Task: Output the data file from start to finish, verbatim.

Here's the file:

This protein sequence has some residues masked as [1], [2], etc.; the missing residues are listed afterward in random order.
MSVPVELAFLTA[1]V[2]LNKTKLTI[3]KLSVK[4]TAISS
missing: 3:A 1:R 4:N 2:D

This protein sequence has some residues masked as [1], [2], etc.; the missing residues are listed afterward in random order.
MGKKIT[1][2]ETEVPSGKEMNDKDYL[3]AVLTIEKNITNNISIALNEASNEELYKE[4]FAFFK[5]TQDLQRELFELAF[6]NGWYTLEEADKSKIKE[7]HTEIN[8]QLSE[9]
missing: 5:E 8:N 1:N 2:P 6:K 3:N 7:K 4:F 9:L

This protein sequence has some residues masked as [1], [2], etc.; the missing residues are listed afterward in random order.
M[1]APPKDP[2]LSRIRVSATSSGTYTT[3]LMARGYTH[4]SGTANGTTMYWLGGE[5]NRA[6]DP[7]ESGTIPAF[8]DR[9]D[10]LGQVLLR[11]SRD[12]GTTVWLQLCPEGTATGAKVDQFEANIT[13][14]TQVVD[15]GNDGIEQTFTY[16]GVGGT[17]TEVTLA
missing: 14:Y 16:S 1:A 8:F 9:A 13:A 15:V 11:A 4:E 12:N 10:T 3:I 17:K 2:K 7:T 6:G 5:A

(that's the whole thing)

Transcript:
This protein sequence has some residues masked as [1], [2], etc.; the missing residues are listed afterward in random order.
MSVPVELAFLTA[1]V[2]LNKTKLTI[3]KLSVK[4]TAISS
missing: 3:A 1:R 4:N 2:D

This protein sequence has some residues masked as [1], [2], etc.; the missing residues are listed afterward in random order.
MGKKIT[1][2]ETEVPSGKEMNDKDYL[3]AVLTIEKNITNNISIALNEASNEELYKE[4]FAFFK[5]TQDLQRELFELAF[6]NGWYTLEEADKSKIKE[7]HTEIN[8]QLSE[9]
missing: 5:E 8:N 1:N 2:P 6:K 3:N 7:K 4:F 9:L

This protein sequence has some residues masked as [1], [2], etc.; the missing residues are listed afterward in random order.
M[1]APPKDP[2]LSRIRVSATSSGTYTT[3]LMARGYTH[4]SGTANGTTMYWLGGE[5]NRA[6]DP[7]ESGTIPAF[8]DR[9]D[10]LGQVLLR[11]SRD[12]GTTVWLQLCPEGTATGAKVDQFEANIT[13][14]TQVVD[15]GNDGIEQTFTY[16]GVGGT[17]TEVTLA
missing: 14:Y 16:S 1:A 8:F 9:A 13:A 15:V 11:A 4:E 12:N 10:T 3:I 17:K 2:K 7:T 6:G 5:A